Tennessee’s Republican-led House expels 2 Democrats


The House on Thursday voted 72-25 to expel Justin Jones (27) and 69-26 to remove Justin Pearson (28)…reports Asian Lite News

The Republican-led Tennessee House of Representatives has expelled two Democratic lawmakers, but failed to oust a third representative, a week after the three had led a gun reform protest in the wake of the Nashville school shooting.

In an extraordinary move, the House on Thursday voted 72-25 to expel Justin Jones (27) and 69-26 to remove Justin Pearson (28), the BBC reported. The two representatives are black.

But an expulsion vote failed against the third Democratic lawmaker, Gloria Johnson (60). The expulsions are the first such actions taken without the support of both parties in Tennessee’s modern history.

The crowd in the gallery erupted in boos and chants following the two expulsions and loud cheers when the vote count turned up just short against Johnson. The session lasted seven hours.

Since the mass shooting at the The Covenant School in Nashville on March 27, crowds of protesters have flooded the State Capitol. Even on Thursday before the beginning of the expulsion voting — a step the state House has taken only twice since the 1860s — began, demonstrators again gathered raising demands for gun control and reforms.

Speaking to the BBC on Thursday night, Jones said the move to expel him had left 78,000 people in one of the state’s most diverse districts without representation.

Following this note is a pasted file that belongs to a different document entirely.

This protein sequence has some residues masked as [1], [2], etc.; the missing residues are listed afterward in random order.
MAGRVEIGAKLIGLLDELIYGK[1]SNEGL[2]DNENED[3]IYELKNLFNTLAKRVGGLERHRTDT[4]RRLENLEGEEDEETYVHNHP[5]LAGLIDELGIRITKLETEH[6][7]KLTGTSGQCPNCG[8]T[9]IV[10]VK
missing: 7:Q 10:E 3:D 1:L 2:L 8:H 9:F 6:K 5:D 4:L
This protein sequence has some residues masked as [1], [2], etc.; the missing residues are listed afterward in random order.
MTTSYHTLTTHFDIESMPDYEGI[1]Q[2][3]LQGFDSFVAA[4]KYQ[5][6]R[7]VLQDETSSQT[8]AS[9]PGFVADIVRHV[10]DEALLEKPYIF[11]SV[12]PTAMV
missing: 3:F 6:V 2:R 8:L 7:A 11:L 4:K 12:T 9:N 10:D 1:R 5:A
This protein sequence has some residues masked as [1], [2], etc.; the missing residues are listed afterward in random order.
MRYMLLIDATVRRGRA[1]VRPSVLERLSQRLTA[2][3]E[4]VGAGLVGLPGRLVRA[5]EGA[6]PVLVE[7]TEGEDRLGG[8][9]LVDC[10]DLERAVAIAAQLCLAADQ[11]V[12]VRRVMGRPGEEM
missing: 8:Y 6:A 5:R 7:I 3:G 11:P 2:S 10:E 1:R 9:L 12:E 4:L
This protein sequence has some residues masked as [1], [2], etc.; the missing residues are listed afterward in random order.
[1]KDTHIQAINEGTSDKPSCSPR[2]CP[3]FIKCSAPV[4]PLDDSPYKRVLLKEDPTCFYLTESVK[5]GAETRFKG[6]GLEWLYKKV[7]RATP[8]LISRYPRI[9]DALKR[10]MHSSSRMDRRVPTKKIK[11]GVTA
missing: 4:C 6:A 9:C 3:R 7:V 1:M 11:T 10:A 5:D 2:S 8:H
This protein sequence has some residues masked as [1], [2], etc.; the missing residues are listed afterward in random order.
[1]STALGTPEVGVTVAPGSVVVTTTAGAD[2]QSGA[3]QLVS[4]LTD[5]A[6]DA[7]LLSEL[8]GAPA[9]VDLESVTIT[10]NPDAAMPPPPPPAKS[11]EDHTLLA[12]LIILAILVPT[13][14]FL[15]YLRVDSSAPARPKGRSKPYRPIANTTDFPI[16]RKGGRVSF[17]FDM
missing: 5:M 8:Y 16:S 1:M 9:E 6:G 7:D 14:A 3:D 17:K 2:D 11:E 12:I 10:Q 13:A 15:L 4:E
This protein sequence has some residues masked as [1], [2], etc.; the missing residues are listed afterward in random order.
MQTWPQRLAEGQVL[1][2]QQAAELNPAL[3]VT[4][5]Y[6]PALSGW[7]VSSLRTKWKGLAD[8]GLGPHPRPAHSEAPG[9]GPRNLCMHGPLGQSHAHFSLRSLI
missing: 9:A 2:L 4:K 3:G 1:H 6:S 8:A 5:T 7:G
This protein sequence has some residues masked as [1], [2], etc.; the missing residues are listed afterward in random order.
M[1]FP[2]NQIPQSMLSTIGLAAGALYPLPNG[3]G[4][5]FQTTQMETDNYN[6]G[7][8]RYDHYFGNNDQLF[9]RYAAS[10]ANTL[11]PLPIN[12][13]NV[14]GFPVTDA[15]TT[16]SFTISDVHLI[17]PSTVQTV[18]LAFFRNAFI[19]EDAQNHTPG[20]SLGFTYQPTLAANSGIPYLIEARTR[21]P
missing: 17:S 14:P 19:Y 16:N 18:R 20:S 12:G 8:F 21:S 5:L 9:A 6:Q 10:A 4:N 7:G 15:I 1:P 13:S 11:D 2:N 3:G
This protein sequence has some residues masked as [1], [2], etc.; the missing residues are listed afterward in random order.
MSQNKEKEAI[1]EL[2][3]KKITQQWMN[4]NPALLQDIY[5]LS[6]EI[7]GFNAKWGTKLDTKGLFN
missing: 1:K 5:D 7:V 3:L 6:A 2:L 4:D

He said an “extreme Republican super majority, almost completely a white caucus” had expelled the “two youngest black lawmakers because we stood demanding action on gun violence”.

“The nation and the world are surprised and should be shocked because what they said was that democracy does not matter in Tennessee,” Jones told the BBC.

After surviving her vote, Johnson, who is white, suggested that the Republicans did not expel was because of the colour of her skin.

During the protest on March 30, the three lawmakers joined hundreds of pro-gun control demonstrators as they converged on the statehouse


The Democrats then took to the House floor, chanting: “No action, no peace.” The chamber’s proceedings were brought to a standstill for nearly an hour.

They have acknowledged they broke House rules by speaking without being formally recognised, but insisted their actions did not warrant expulsion.

Meanwhile President Joe Biden criticised Thursday proceedings and said in a tweet: “Three kids and three officials gunned down in yet another mass shooting. And what are GOP officials focused on? Punishing lawmakers who joined thousands of peaceful protesters calling for action. It’s shocking, undemocratic, and without precedent.”

The heavily-armed shooter, identified as 28-year-old Nashville resident and transgender woman Audrey Hale, attacked the school in the morning of March 31, killing six people, including three nine-year-old students, before being fatally shot by responding officers.

Tennessee has some of the most relaxed gun control laws in the country. In 2021, the state passed a measure that allows residents over the age of 21 to carry handguns — concealed and unconcealed — without a permit.

Lawmakers and gun rights groups are working to lower that age to 18. There have been 130 mass shootings in the US so far this year, according to the Gun Violence Archive, which defines a mass shooting as one in which at least four people are shot, excluding the shooter.

Meanwhile, 9,894 people, including hundreds of children and teens, have lost their lives to gun violence in the past three months.

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